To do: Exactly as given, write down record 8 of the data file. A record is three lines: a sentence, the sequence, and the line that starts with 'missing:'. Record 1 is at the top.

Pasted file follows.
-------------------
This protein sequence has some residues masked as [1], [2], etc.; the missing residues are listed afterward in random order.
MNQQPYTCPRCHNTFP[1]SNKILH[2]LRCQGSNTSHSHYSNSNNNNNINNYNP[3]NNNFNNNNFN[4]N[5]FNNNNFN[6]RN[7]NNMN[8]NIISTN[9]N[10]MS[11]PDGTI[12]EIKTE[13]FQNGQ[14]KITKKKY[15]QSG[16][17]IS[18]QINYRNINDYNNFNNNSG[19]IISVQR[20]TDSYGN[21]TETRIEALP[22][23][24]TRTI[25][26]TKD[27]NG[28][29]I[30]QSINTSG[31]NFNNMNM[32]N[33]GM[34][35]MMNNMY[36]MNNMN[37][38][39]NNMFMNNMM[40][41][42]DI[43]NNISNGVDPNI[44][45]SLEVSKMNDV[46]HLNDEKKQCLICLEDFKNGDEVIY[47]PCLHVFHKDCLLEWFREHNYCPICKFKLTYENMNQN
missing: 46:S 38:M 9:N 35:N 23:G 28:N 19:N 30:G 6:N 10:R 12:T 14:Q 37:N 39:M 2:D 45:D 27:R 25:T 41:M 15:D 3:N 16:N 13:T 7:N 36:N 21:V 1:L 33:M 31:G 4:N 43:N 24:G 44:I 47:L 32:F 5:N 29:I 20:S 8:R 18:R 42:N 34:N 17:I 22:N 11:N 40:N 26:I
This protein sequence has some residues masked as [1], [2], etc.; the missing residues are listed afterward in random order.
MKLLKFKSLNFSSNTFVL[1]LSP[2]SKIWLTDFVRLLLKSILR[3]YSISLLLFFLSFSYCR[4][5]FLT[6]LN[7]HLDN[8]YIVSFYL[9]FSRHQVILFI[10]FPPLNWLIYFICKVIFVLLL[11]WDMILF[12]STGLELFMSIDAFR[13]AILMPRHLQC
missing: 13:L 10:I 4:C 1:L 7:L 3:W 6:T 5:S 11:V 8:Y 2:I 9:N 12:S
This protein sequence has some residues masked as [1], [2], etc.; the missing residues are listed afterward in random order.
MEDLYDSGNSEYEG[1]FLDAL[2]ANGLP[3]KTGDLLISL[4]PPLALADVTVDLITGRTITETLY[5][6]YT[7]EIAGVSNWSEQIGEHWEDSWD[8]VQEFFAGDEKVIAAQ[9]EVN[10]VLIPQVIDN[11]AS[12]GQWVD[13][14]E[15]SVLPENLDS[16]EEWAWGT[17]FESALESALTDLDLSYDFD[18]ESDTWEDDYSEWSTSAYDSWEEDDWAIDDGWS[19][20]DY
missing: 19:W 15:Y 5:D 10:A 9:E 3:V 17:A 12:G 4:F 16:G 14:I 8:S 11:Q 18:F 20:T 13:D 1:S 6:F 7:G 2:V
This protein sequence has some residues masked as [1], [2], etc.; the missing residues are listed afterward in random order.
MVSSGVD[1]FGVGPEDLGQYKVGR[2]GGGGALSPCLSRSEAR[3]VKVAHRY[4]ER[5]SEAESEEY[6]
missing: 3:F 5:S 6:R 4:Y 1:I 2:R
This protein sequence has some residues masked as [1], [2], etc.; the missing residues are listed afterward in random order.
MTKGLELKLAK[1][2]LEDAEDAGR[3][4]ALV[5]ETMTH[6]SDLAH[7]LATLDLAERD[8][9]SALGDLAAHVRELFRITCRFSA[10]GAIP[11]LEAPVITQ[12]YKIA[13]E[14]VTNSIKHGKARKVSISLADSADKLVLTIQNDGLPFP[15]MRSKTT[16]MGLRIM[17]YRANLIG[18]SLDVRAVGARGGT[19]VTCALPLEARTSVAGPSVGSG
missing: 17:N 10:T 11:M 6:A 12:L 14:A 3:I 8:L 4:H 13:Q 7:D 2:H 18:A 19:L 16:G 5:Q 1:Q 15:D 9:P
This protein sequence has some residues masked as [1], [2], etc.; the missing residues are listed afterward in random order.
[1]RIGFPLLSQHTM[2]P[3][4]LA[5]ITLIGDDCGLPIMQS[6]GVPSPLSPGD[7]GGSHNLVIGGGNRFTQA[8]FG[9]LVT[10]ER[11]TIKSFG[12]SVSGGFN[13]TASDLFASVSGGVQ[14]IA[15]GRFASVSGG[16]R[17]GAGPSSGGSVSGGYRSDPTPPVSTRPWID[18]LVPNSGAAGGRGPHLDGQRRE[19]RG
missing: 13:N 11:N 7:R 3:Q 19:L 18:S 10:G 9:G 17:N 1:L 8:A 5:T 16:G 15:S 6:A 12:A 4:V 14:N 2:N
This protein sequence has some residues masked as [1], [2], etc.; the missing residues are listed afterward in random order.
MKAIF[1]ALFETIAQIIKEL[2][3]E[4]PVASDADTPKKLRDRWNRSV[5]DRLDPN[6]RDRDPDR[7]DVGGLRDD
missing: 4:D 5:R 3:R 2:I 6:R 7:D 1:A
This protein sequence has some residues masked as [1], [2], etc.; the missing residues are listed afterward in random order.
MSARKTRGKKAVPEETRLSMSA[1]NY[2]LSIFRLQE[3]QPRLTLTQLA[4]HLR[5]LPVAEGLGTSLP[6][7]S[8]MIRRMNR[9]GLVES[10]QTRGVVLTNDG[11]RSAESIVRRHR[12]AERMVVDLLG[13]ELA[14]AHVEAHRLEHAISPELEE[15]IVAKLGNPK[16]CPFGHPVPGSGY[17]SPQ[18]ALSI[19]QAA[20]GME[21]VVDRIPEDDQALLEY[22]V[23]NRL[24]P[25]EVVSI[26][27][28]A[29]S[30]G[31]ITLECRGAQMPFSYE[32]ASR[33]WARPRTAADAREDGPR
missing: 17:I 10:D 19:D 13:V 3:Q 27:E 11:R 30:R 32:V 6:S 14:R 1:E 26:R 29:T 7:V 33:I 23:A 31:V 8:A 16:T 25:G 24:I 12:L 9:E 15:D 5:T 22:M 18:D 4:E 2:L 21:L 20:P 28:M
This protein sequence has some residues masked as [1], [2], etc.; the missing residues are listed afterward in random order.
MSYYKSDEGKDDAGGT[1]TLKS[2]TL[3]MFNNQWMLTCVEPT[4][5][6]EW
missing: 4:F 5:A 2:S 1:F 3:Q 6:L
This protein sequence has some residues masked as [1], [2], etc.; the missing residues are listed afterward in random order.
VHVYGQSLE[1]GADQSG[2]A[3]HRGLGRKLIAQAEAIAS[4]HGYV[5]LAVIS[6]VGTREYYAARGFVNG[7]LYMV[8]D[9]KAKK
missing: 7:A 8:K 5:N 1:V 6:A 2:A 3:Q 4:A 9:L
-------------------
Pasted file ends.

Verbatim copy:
This protein sequence has some residues masked as [1], [2], etc.; the missing residues are listed afterward in random order.
MSARKTRGKKAVPEETRLSMSA[1]NY[2]LSIFRLQE[3]QPRLTLTQLA[4]HLR[5]LPVAEGLGTSLP[6][7]S[8]MIRRMNR[9]GLVES[10]QTRGVVLTNDG[11]RSAESIVRRHR[12]AERMVVDLLG[13]ELA[14]AHVEAHRLEHAISPELEE[15]IVAKLGNPK[16]CPFGHPVPGSGY[17]SPQ[18]ALSI[19]QAA[20]GME[21]VVDRIPEDDQALLEY[22]V[23]NRL[24]P[25]EVVSI[26][27][28]A[29]S[30]G[31]ITLECRGAQMPFSYE[32]ASR[33]WARPRTAADAREDGPR
missing: 17:I 10:D 19:D 13:V 3:Q 27:E 11:R 30:R 32:V 6:S 14:R 1:E 26:R 29:T 7:V 33:I 23:A 31:V 8:A 16:T 25:G 24:I 12:L 9:E 15:D 5:T 22:M 18:D 4:E 2:L 21:L 20:P 28:M